Today I kick off NewsClips, an ongoing series of transcriptions of newspaper clippings discovered in my travels. Some of them you’ll love only if you’re as obsessed with Haigneys as I am, which is why I’ll be posting them behind the WordPress Wall.
This first NewsClip, however, might be of interest even if you’re not a Haigney. It’s an interview my great-aunt Ann Haigney gave to the Brooklyn Eagle about volunteering her nursing expertise to help victims of the horrific 1944 circus fire in Hartford, Conn.
I gathered more background on this infamous fire, which I’ll put into another post. (For now I’ll just say that although the young burn victims Ann saw seemed to have put the ordeal behind them, many carried emotional as well as physical scars for decades after.)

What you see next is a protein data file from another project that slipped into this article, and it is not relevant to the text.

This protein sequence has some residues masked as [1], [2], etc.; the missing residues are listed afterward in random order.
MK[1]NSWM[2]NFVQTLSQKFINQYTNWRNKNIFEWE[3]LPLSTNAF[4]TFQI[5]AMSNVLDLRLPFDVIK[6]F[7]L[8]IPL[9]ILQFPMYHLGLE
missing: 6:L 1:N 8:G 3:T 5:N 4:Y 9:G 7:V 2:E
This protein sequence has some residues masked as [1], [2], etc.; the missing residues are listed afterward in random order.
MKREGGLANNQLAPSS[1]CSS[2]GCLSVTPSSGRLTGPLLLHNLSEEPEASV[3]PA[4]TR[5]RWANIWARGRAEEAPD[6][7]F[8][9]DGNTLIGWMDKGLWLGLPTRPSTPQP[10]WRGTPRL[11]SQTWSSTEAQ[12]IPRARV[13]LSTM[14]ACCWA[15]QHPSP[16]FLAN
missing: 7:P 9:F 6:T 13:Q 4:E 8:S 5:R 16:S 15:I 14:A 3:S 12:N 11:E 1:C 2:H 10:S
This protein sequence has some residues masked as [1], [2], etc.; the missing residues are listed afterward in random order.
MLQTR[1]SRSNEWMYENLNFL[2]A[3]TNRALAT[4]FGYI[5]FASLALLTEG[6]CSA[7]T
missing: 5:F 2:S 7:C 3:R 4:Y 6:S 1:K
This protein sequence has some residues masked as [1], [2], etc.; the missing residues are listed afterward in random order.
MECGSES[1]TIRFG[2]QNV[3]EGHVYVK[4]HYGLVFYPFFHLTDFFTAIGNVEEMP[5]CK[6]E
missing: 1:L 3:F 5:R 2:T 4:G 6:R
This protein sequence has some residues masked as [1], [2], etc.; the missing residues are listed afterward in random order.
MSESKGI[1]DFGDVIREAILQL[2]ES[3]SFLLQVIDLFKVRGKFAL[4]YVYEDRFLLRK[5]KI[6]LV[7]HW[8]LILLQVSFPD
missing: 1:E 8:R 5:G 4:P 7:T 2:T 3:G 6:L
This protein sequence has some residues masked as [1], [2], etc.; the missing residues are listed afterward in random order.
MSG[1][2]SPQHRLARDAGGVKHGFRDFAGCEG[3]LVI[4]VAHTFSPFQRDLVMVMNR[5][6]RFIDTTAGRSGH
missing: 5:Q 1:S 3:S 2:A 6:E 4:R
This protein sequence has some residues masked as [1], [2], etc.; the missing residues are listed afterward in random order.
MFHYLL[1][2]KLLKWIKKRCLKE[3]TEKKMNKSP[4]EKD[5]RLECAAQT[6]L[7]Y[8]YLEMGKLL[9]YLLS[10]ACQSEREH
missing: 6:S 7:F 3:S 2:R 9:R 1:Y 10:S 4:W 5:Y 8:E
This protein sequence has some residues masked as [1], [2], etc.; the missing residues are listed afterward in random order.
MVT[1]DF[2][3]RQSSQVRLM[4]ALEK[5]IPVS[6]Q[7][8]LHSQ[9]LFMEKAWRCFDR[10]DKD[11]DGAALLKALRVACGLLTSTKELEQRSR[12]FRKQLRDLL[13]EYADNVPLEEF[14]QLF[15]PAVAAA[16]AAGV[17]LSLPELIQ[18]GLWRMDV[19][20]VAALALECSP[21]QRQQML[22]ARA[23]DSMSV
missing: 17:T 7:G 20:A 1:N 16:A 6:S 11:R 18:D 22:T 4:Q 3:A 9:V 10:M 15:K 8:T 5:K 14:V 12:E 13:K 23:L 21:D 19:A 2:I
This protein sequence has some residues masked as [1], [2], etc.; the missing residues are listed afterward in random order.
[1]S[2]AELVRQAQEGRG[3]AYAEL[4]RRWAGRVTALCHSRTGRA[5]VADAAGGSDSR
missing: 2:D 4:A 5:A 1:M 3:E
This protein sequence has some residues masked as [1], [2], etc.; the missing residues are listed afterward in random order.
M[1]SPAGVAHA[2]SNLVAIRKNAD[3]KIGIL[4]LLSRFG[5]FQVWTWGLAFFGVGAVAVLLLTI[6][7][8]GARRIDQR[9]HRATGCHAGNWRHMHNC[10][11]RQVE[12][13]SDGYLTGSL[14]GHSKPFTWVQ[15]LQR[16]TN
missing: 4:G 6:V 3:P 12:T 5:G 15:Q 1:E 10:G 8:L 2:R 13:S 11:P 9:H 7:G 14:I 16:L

Biographical note: Ann Margaret Haigney (1904-1979), known as Aunt Anna to her extended family, was the adopted daughter of my great-grandparents, Joseph and Catherine (Connors) Haigney. She graduated in 1934 from the Nazarene Nurses School in Brooklyn, N.Y. and embarked on a career as an R.N. After she died, one of my aunts was executor of Ann’s estate, and remarked that “as she was independent in life she was also independent in death. A nice human being who gave of herself to humanity.”
This is another one of those posts in which I reveal my basic ignorance for the good of humanity.
You’re welcome, humanity.
See, Ancestry.com’s newspaper database was one of those things that I got all excited about when I first saw it, especially since it included the Troy, NY Times-Record from the ’40s through the ’70s, a very relevant period for me. I remember being all sweaty-palmed when I pulled up the search window:
In the “Name” area, I put in “Haigney” under Last Name, and came up with nothing. I made sure I wasn’t checking exact spellings or anything, since this surname is notorious for creative spellings. I played with those creative spellings.